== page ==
—Keep your current policy and pay the higher premium.
—Keep the current premium and reduce your policy’s daily benefit. For example, instead of paying $300 a day, the policy would pay $250 a day.
—Keep your current premium but reduce the length of time a policy will pay benefits, known as the benefit period.
—Keep your current premium but reduce the policy’s inflation protection. It may be years before you need long-term care, and costs could rise during that time. A policy’s inflation protection helps you keep up with the higher costs of services.
The gold standard is 5 percent compound inflation protection, meaning that your benefits increase in value by 5 percent a year.
The younger you are, the more important inflation protection is, and the cost of inflation protection is based on your age when you buy the policy.
Some long-term care policies have what’s called a “contingent nonforfeiture” clause that deals with rate increases, Luker said.
That clause allows you to either choose a reduced benefit amount to prevent premium increases or to convert your policy to a “paid-up” status.
That means that you’ve canceled your policy and the insurance company will set aside the amount you’ve paid and will only use it for your long-term care when you qualify for it.
The Behrs felt paying more for their policies was well worth the money.
“We have really good policies,” Linda said. “Ours is unlimited lifetime benefits, plus it’s 5 percent compounded inflation. We started out we were going to get a daily benefit of $150 each, but today what I would be getting if I had to use it tomorrow it would be $230.”
The Behrs’ policies have become a rarity in long-term care insurance, said Robbie Menter, their insurance agent.
“I don’t know of any company that is offering unlimited lifetime benefits,” he said.
SHOULD YOU SWITCH? The Behrs said another reason they decided to pay the higher premium is because it would cost them more to buy new coverage.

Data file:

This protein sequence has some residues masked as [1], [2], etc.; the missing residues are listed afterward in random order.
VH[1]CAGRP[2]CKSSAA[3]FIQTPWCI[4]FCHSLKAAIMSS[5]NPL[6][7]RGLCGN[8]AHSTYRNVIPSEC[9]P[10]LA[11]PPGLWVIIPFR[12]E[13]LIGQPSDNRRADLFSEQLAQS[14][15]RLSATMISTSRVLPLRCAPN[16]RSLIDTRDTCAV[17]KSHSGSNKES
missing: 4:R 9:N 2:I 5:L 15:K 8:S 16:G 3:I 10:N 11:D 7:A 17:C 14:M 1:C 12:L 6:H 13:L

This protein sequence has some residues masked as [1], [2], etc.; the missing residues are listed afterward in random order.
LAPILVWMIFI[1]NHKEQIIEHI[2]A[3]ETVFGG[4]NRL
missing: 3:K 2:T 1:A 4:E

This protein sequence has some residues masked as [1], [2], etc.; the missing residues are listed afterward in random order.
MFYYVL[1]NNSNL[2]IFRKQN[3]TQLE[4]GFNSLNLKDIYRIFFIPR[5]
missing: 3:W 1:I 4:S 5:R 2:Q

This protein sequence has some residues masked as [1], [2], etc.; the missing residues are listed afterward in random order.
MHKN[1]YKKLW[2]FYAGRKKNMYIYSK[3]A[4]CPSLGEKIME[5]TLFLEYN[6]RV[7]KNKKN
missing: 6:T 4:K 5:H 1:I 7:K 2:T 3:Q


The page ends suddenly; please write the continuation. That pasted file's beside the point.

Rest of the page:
Like them, you may find that the grass isn’t necessarily greener on the other side.
“New policies do not offer comprehensive benefits, for example, unlimited lifetime benefits, and individuals might not qualify medically for a new policy,” Menter said.
If you decide to change insurance companies, keep paying premiums on your old policy until you know for sure that the new coverage has taken effect.
“You do not want to drop your existing coverage based on a quote,” said Tom Murphy, certified financial planner at Murphy & Sylvest in Dallas. “Only when you actually have a policy in hand and in force should you consider canceling an old policy.”
Don’t count on Medicare coming to your rescue.
Generally, it doesn’t pay for long-term care. Medicare pays for skilled nursing facilities or home health care only when your stay is medically necessary. And you must meet strict conditions for Medicare to pay for these types of care.
So before making a move that you may regret later, check with your insurance agent or other financial adviser. Costs for long-term care can wipe out your savings.
“Don’t immediately drop the policy,” Luker said. “Remember why you bought it and look at your options.”
Premiums for long-term care policies can vary depending on your age and the benefits you select. Here are estimated annual premiums a woman would pay for a policy with a $175 daily benefit, 3 percent compound interest, a 90-day waiting period and a five-year benefit period:
—A 40-year-old: $3,406
—A 60-year-old: $5,459
Source: MCT Information Services